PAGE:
On Sunday 5th November 2017 when God called Paul Ryan to his eternal rest, it sent shock waves through the community.
Paul a native of Cullawn, Knock, Roscrea was the youngest of the Ryan family numbering five boys and three girls.
He was educated in Knock National School and Thurles Secondary School.
Paul was the first from his parish to be trained as an Artificial Inseminator in 1967. After working for some time with the Department of Agriculture, Paul was called to work on A.I. in the Roscrea area in 1969. The following year he was transferred to the Clonaslee/Mountmellick/Ballyfin area.
In 1975 he was transferred to the Montrath/Abbeyleix area. As the job of an A.I. man was very seasonal Paul had a job in the meat plant in Rathdowney during the winter months. Paul was one of the first in Ireland to be trained to do embryo transfer in the commercial cow herd. As years went on Paul was appointed as Laboratory manager with responsibility for the processing, freezing and distribution of semen in Dovea A.I. station. Paul’s work is surely summed up by his poetic wit and genius in his poem “The Bull in the Bottle” and I am sure many people all across the Laois/Tipperary area recall Paul’s friendship over the years.
Paul was fond of all sport and he played hurling, tug of war, weight throwing and rugby. The indoor sport he played was draughts. His early hurling was with Knock N.S. and then for parochial reasons Paul and his mates played with Kyle in the Laois championships.
Paul had a huge part to play in the famous Knock tug-of-war team which went on to win many honours. Paul’s poem “Eleven in a Row” captures just how good they were in winning eleven competitions in a row in 1987.
Paul’s interest in athletics came from his involvement with tug of war. He competed in the early stages with Premier A.C. then went on to join Templemore A.C. He won several County Championships, Munster and All Ireland medals at both the 56lb weight throwing and Shot putt.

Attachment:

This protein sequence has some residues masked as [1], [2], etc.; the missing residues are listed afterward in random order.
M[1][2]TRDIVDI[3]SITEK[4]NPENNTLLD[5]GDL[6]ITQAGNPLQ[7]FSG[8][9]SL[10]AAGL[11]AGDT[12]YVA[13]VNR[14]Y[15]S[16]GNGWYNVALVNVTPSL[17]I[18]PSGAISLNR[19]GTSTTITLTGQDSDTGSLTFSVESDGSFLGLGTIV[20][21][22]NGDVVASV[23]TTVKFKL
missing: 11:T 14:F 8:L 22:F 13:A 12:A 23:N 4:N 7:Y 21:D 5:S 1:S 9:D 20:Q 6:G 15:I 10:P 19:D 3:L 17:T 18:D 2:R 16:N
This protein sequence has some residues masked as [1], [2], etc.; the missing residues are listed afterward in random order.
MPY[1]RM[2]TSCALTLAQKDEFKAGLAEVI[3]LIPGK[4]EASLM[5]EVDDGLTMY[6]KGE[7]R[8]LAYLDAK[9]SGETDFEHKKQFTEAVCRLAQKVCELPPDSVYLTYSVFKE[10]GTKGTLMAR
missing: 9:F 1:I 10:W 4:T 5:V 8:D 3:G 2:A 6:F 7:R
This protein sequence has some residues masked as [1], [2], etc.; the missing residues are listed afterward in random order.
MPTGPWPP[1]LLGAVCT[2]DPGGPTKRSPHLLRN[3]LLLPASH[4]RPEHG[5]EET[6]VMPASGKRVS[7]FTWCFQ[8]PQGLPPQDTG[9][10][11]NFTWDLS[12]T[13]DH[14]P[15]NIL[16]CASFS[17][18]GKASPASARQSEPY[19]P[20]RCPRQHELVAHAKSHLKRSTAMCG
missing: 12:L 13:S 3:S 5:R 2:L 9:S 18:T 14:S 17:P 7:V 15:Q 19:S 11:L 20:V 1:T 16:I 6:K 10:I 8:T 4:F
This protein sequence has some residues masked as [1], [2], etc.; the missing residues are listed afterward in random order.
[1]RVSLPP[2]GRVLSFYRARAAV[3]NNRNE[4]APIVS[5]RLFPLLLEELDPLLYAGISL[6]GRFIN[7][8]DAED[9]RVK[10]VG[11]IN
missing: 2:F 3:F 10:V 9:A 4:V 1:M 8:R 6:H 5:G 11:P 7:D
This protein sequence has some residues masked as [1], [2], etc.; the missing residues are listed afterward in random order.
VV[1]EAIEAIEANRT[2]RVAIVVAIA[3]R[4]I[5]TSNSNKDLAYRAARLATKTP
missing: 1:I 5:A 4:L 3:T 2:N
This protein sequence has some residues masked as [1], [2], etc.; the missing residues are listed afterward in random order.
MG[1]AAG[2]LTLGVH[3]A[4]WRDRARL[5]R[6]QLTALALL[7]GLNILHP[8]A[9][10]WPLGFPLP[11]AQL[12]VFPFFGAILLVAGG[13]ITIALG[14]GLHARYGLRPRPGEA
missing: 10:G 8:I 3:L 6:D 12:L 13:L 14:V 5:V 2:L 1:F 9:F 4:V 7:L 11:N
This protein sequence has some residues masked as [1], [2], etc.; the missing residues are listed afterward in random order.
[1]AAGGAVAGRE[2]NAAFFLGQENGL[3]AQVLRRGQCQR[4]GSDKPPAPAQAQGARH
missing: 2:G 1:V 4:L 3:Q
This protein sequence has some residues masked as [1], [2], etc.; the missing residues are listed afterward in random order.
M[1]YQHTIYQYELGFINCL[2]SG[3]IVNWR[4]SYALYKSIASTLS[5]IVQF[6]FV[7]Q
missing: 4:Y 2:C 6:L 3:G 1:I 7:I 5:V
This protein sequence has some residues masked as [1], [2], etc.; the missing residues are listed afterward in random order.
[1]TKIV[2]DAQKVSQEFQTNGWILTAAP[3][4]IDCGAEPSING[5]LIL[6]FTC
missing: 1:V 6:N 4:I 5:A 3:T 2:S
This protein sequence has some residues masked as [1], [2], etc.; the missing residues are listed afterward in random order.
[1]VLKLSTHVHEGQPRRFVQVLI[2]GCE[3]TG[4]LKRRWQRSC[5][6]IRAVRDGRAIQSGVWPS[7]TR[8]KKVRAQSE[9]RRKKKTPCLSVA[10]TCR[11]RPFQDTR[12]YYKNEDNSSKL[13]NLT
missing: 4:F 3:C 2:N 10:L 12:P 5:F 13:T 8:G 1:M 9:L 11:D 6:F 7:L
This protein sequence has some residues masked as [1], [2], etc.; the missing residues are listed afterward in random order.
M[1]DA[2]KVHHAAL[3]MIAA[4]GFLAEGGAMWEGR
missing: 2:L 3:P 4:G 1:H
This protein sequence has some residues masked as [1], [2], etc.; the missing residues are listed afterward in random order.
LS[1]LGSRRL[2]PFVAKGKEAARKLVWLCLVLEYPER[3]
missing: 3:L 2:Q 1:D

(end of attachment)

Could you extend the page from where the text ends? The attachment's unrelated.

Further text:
His All Ireland medal hall included seven championships, plus two National League medals and held the record in Templemore with a throw of the 56lb weight to a record 7m and 77cm. He was also a rugby enthusiast and played junior with Roscrea from 1969-1974. Paul also enjoyed playing in many draught tournaments.
Paul and the Ryan family were steeped in Irish tradition and folklore and his unique gift as a writer and poet surely was passed to him by his father Jim.
Paul was a gifted songwriter, poet and storyteller and published two books called “Ballads and Rhymes from The Rare Old Times” (2008) and “Stories and Rhymes From Forgotten Times” (2015). Also some of his songs have been recorded and are aired on local radio. I have many fond memories of visiting Paul both in Abbey St and Parkmore Heights where he and I discussed many a piece of writing that either he or I were doing. Paul gave great encouragement at all times to all his fellow scribes.
One of his greatest legacies was as founder of Roscrea Speakers Club in January 2007 with his two great friends, Larry Lyons and Sean Dwan, Paul brought public speaking to a higher level with his encouragement, wit and humour.
What a rich legacy he has left to those (of whom I am one) who were privileged to have joined this unique group no longer fearing public speaking.
Unfortunately, in latter years Paul fell victim to Parkinson’s disease which he fought gallantly as he did in his sporting life not giving up until the referee blew the final whistle.
I will end with Paul’s own words with some verses from his poem called ‘Parkinson’s Disease’.
“I thank the Lord for all the days,
I walked and talked with ease;
Till the day I fell victim
To Parkinson’s Disease.
By the time I had discovered,
I could barely write my name;
Every muscle in my body
Had deserted me the same.
Parkinson’s can shorten life’
Some wish it always did;
When a lifetime chasing happiness
Finds misery instead.
Lord through my failing muffled speech’
Just two last favours please;
Ease the pain and grant a cure
For Parkinson’s Disease”
Ar dheis Dé go raibh a anam dílis.
- John Brown